The British International School Abu Dhabi’s (BIS Abu Dhabi) Head of English Sara Brazier’s excitement is palatable.
It’s clear that – and quite rightly so – she has lots of respect for the students who are participating in the Model United Nations (MUN) programme, a handful of whom (pre-pandemic) headed to New York, and at the time of writing are heading to Vietnam – virtually of course – as delegates.
The MUN programme is an academic simulation of the United Nations whereby students play the role of delegates from different countries and attempt to solve real world issues with the policies and perspectives of their assigned country.
It is a programme in which all Nord Anglia schools (of which BIS Abu Dhabi belongs) take part.
The programme presents a steep learning curve for the students and in the process teaches a host of academic skills, as well instilling confidence.
Sara explains how committees are set up and a head assigned.
Chair people then decide on the topics to be debated within a specific committee.
Students are then tasked with writing position papers, opening speeches, before going on to debate issues within the committee, taking on the persona of a delegate from the country they’ve been assigned.
Clearly it challenges students who have to not only research, but also empathise with specific views.
The biggest challenge, however, is to students’ own thinking, since the programme often provides an opportunity to explore a viewpoint that is contrary to their own.
One such student will be taking on the viewpoint of China, debating the political climate of Hong Kong in the latest MUN conference, which is taking place in Vietnam, virtually.
“The student expressed his dislike of China,” explains Sara. “However, I persuaded him that this particular debate is going to be really interesting for him, whether or not he agrees with the policies of China. Taking a look at the other side of that is a really valuable skill. I am happy to report that the student is sticking to representing China.”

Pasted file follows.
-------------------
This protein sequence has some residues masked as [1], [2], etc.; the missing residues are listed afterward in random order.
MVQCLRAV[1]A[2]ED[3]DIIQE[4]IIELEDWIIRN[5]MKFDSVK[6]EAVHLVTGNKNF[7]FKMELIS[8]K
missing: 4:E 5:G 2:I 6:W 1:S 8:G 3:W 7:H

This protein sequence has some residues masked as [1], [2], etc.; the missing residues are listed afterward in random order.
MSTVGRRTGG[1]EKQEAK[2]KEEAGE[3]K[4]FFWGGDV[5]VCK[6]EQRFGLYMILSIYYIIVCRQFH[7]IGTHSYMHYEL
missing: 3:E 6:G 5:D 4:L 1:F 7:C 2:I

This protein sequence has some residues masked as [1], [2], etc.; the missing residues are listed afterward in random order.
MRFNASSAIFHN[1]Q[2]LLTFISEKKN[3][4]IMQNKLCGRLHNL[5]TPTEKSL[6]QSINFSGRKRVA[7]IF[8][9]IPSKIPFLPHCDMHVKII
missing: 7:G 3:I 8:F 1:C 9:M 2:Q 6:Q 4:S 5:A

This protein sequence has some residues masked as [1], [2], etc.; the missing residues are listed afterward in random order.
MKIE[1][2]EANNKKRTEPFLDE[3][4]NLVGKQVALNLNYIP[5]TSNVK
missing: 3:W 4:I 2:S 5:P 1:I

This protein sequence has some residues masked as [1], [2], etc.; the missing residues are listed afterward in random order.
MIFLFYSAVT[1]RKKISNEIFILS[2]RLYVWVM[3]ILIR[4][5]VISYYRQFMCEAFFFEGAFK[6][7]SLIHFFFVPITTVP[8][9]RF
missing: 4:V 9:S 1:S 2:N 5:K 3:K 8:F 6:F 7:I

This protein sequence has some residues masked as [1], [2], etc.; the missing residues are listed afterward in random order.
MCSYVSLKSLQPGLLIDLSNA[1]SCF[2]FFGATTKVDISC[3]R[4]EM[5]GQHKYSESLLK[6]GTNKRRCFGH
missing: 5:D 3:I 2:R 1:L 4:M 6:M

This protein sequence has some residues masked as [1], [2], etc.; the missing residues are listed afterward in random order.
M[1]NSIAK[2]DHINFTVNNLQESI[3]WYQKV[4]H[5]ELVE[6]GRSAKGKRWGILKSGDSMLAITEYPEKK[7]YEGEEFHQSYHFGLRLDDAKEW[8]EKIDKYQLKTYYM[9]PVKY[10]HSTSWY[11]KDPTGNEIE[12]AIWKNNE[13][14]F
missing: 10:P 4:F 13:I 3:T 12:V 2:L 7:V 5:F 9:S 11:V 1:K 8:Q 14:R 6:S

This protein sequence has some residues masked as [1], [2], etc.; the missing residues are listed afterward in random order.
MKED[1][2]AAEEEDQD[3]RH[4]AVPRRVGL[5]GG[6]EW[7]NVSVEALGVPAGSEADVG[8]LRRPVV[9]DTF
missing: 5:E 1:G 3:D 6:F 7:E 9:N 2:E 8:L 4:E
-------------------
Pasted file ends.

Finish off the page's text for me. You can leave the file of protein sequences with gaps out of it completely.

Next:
Year 12 students at the school actually run the programme, with Sara overseeing it.
There are a group of nine, Year 12 students who have three committees, with three students running each committee.
In a weekly meeting with Sara, sessions are planned with delegates, who run the programme with Year Seven to Year 11.
The programme is optional and, according to Sara, has grown exponentially.
She recounts how in the early days with just four students, the school headed to a MUN delegation for the first time, not really knowing what to expect.
“We were going into it almost blind. However, the four students did spectacularly well.
We had one student that year who got up on stage at a high-level political forum meeting in front of Andrew Fitzmaurice, Chief Executive Officer of Nord Anglia and other notables from UNICEF, and debated in front of hundreds of people.”
Sara’s pride and excitement for the students’ work is again palpable as she explains how she has 50 students participating in MUN.
“It’s a wow moment for me when I’ve got all 50 of them online, I’ve got 10 in one room, debating the political situation in Hong Kong and another 10 debating child migration.
For me, it’s amazing to watch these students who actually at the beginning of the year, didn’t even know what MUN stood for.
Now they’re sat together and there are students who are aged 11 debating with students who are 17, 18 about things going on in the world. I think that’s really valuable life skills.”
For more information about the British International School Abu Dhabi, visit nordangliaeducation.com/our-schools/abu-dhabi